Referenced verses in the text of this study are not used to prove some point of view. They are merely markers where the subject matter is referenced by other books and authors. To gain a larger view of each quote, a serious student of the Holy Writ would take the time to view the reference and see what the background is. The background provides tracks on which the meaning of a text rides. So knowing the context of a referenced passage would help the reader to gain a more thorough understanding of an author than just the words quoted and marked by a verse number that was not a part of the original author's text, which as you might remember was performed on the text in a random fashion many years later.

 

Happy Reading!

Read Me Third

 

The verses that are referenced in these sessions are not meant to prove a point. They are simply pointers to where the idea being written about may have a correlation. In order to see if they accomplish the thesis presented by the original author, a student should read, at a minimum, the chapter in which the verse is found as well as trying to ascertain what the original author may have meant to say to the original audience.

 

Of course, this is a lot of work but it is beneficial work. If one does not understand what the author meant when it was written and the audience could not have understood by what was written, then the words on the page can mean anything that a present reader may assign as a meaning, thus distorting what God was inspiring for the original writer to write to the original audience to hear.

A great and recent book by N.T. Wright and Michael F. Bird entitled The New Testament in Its World would be a wonderful addition to your reading helps.

 

Happy Reading!

Jesus Followers

 

There are many synonyms to use for the word believer, which is the most common word for a person who has "converted" to follow Jesus. I have chosen "Jesus follower(s) or follower(s) of Jesus instead of the word believer in these presentations to allow the reader an opportunity to move away from the idea of believer which conjures up the possible thought of "ascent" to a set of doctrines that have been assembled by different groups over the centuries and show up in this day and age as a set of statements posted on web sites and other written material. These sets of beliefs are suggested by many as the ones that one should ascent to so that upon death the one who assents can go to heaven, i.e., just believe and you are good to go. Jesus followers/followers of Jesus suggest an action that one should take. Remember, Jesus told his disciples to follow him. Yes, belief is important, but one must move beyond belief to action.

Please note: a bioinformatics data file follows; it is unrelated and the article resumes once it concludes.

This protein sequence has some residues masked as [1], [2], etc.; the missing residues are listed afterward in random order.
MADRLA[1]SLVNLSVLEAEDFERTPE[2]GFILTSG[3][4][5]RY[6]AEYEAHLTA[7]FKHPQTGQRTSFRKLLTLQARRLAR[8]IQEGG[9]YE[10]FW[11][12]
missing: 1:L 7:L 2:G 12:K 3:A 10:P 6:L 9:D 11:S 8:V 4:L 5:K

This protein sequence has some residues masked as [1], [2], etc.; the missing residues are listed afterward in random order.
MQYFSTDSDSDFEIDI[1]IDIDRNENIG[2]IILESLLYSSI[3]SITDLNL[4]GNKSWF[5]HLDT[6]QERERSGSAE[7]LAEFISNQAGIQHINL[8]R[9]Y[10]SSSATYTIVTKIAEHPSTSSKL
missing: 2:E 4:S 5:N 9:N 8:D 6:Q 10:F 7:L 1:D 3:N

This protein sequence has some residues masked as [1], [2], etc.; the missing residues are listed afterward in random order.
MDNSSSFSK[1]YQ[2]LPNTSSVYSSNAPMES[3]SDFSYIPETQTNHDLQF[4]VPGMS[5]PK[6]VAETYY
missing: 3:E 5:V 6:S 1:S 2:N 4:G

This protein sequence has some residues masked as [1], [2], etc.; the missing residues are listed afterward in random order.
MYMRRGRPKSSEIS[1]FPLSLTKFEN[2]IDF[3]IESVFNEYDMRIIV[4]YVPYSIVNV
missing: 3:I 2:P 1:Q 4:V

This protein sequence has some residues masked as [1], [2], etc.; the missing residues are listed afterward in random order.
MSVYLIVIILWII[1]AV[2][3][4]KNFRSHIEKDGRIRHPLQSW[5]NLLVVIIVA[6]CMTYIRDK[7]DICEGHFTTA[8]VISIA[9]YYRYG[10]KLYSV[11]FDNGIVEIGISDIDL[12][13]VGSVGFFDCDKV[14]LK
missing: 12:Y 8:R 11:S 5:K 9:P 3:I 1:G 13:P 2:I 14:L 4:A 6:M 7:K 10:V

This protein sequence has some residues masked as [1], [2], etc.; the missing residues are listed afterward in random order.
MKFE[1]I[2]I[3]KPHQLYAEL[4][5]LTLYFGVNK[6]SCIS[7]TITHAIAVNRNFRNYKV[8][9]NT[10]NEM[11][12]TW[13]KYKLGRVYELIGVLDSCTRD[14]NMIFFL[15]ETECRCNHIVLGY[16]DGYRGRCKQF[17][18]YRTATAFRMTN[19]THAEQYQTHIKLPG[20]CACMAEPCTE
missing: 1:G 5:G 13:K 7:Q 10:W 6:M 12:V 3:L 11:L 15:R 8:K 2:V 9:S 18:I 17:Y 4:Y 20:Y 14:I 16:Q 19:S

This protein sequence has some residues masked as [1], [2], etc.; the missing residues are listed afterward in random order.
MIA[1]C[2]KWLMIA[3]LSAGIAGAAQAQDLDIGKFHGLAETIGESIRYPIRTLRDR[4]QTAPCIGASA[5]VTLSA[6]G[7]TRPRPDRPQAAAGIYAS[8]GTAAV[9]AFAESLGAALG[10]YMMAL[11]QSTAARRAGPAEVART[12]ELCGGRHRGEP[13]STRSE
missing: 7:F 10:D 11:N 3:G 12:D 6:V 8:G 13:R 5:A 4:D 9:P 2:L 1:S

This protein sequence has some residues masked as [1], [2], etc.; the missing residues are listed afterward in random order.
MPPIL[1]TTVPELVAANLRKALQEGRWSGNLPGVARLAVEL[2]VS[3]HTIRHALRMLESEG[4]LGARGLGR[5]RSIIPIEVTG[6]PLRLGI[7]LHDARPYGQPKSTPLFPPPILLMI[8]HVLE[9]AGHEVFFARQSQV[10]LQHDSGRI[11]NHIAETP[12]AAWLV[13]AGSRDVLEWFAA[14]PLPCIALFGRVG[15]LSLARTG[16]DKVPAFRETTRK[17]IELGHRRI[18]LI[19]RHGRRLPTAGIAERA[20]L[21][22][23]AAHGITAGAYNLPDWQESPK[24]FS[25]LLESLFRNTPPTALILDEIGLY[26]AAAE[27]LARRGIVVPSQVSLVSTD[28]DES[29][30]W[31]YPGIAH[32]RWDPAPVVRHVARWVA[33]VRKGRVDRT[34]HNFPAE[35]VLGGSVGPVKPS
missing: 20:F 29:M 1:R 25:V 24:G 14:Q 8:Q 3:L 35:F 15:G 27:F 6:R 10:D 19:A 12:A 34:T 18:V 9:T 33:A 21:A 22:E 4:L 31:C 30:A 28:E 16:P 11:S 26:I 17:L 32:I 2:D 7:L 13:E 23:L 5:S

(See "Discipleship" Dictionary of Jesus and the Gospels. 182-188.)

Jesus Followers

 

There are many synonyms to use for the word believer, which is the most common word for a person who has "converted" to follow Jesus. I have chosen "Jesus follower(s) or follower(s) of Jesus instead of the word believer in these presentations to allow the reader an opportunity to move away from the idea of believer which conjures up the possible thought of "ascent" to a set of doctrines that have been assembled by different groups over the centuries and show up in this day and age as a set of statements posted on web sites and other written material. These sets of beliefs are suggested by many as the ones that one should ascent to so that upon death the one who assents can go to heaven, i.e., just believe and you are good to go. Jesus followers/followers of Jesus suggest an action that one should take. Remember, Jesus told his disciples to follow him. Yes, belief is important, but one must move beyond belief to action.

 

(See "Discipleship" Dictionary of Jesus and the Gospels. 182-188.)